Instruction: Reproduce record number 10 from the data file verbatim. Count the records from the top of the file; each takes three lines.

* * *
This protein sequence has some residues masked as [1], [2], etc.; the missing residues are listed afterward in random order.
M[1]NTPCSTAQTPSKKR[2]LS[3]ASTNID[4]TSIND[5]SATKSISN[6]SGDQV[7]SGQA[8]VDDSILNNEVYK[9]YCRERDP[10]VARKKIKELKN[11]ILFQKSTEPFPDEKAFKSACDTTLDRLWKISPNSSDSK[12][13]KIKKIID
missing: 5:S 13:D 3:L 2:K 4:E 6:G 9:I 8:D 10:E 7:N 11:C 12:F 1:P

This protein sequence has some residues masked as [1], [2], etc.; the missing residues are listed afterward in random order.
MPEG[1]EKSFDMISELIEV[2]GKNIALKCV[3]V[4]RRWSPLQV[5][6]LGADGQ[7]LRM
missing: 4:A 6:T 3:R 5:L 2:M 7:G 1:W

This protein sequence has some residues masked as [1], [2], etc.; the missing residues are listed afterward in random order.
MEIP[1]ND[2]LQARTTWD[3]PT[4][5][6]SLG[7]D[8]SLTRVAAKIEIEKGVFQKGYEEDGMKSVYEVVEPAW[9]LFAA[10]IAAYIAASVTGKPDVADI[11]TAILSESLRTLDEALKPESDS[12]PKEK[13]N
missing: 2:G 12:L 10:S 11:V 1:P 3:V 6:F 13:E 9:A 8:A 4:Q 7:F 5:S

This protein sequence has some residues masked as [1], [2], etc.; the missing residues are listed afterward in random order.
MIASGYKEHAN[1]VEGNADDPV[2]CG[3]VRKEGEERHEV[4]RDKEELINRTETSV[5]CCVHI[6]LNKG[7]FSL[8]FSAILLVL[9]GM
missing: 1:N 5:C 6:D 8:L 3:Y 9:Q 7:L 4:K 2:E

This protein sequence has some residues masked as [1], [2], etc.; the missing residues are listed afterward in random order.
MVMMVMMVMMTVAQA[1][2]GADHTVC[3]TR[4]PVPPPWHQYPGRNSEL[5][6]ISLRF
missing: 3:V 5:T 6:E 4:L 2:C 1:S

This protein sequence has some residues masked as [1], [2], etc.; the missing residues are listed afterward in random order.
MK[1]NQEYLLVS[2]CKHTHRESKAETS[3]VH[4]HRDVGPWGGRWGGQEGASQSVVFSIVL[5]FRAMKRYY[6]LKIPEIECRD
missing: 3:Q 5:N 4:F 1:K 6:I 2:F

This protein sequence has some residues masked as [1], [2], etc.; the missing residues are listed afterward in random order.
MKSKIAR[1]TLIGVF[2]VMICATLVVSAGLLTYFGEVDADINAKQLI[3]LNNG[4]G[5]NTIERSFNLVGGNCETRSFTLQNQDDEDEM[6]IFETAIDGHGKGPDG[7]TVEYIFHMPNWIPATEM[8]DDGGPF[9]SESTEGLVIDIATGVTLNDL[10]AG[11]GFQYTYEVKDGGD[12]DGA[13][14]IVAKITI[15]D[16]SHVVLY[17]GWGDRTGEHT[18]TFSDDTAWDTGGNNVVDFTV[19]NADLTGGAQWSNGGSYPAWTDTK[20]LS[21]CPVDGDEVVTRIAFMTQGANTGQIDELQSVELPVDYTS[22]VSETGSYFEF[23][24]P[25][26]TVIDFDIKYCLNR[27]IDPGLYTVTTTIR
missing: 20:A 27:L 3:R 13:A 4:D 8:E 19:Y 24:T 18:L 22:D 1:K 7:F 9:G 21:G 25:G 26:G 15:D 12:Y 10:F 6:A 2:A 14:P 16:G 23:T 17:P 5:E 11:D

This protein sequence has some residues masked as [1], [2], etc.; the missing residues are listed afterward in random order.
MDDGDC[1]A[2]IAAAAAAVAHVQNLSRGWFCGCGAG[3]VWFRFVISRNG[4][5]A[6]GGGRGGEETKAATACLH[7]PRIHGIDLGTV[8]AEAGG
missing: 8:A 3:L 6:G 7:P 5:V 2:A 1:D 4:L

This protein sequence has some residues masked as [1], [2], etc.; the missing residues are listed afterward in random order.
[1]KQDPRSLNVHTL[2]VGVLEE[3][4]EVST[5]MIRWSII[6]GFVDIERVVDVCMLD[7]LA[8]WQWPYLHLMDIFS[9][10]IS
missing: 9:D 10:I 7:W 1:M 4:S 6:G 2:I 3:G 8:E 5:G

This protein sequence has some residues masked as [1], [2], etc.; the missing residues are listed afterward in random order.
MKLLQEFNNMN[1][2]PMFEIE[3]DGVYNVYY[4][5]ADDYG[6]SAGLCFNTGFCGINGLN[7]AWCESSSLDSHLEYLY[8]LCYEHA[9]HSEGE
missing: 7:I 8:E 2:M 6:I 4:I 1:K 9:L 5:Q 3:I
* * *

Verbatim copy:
This protein sequence has some residues masked as [1], [2], etc.; the missing residues are listed afterward in random order.
MKLLQEFNNMN[1][2]PMFEIE[3]DGVYNVYY[4][5]ADDYG[6]SAGLCFNTGFCGINGLN[7]AWCESSSLDSHLEYLY[8]LCYEHA[9]HSEGE
missing: 7:I 8:E 2:M 6:I 4:I 1:K 9:L 5:Q 3:I